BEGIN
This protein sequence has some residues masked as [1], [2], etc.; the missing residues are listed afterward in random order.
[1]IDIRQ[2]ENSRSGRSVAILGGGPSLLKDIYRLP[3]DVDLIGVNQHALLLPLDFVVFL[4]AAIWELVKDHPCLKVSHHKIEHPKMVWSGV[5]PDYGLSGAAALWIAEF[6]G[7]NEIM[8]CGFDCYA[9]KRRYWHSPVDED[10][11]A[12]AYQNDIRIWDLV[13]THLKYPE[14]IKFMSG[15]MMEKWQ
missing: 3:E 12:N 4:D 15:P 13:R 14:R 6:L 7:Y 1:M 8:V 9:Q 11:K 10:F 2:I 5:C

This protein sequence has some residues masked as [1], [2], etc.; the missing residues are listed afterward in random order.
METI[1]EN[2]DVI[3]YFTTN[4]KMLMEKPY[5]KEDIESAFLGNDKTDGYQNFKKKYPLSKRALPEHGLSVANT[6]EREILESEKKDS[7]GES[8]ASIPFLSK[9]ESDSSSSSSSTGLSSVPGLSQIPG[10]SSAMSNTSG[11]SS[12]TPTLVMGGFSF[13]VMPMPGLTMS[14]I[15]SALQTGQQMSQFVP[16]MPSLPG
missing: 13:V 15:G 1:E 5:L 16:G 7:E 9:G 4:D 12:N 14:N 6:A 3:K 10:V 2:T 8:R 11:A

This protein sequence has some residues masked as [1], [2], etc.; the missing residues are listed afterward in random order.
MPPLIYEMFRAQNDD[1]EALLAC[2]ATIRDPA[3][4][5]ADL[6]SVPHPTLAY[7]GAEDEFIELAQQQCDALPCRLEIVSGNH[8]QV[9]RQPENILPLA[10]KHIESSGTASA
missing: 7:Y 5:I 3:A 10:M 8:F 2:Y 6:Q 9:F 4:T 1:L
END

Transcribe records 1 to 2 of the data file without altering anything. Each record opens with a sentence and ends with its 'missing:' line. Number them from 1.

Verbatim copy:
This protein sequence has some residues masked as [1], [2], etc.; the missing residues are listed afterward in random order.
[1]IDIRQ[2]ENSRSGRSVAILGGGPSLLKDIYRLP[3]DVDLIGVNQHALLLPLDFVVFL[4]AAIWELVKDHPCLKVSHHKIEHPKMVWSGV[5]PDYGLSGAAALWIAEF[6]G[7]NEIM[8]CGFDCYA[9]KRRYWHSPVDED[10][11]A[12]AYQNDIRIWDLV[13]THLKYPE[14]IKFMSG[15]MMEKWQ
missing: 3:E 12:N 4:D 15:P 13:R 14:R 6:L 7:Y 1:M 8:V 9:Q 11:K 10:F 2:I 5:C

This protein sequence has some residues masked as [1], [2], etc.; the missing residues are listed afterward in random order.
METI[1]EN[2]DVI[3]YFTTN[4]KMLMEKPY[5]KEDIESAFLGNDKTDGYQNFKKKYPLSKRALPEHGLSVANT[6]EREILESEKKDS[7]GES[8]ASIPFLSK[9]ESDSSSSSSSTGLSSVPGLSQIPG[10]SSAMSNTSG[11]SS[12]TPTLVMGGFSF[13]VMPMPGLTMS[14]I[15]SALQTGQQMSQFVP[16]MPSLPG
missing: 13:V 15:G 1:E 5:L 16:G 7:E 9:G 4:D 12:N 14:N 6:A 3:K 10:V 2:T 8:R 11:A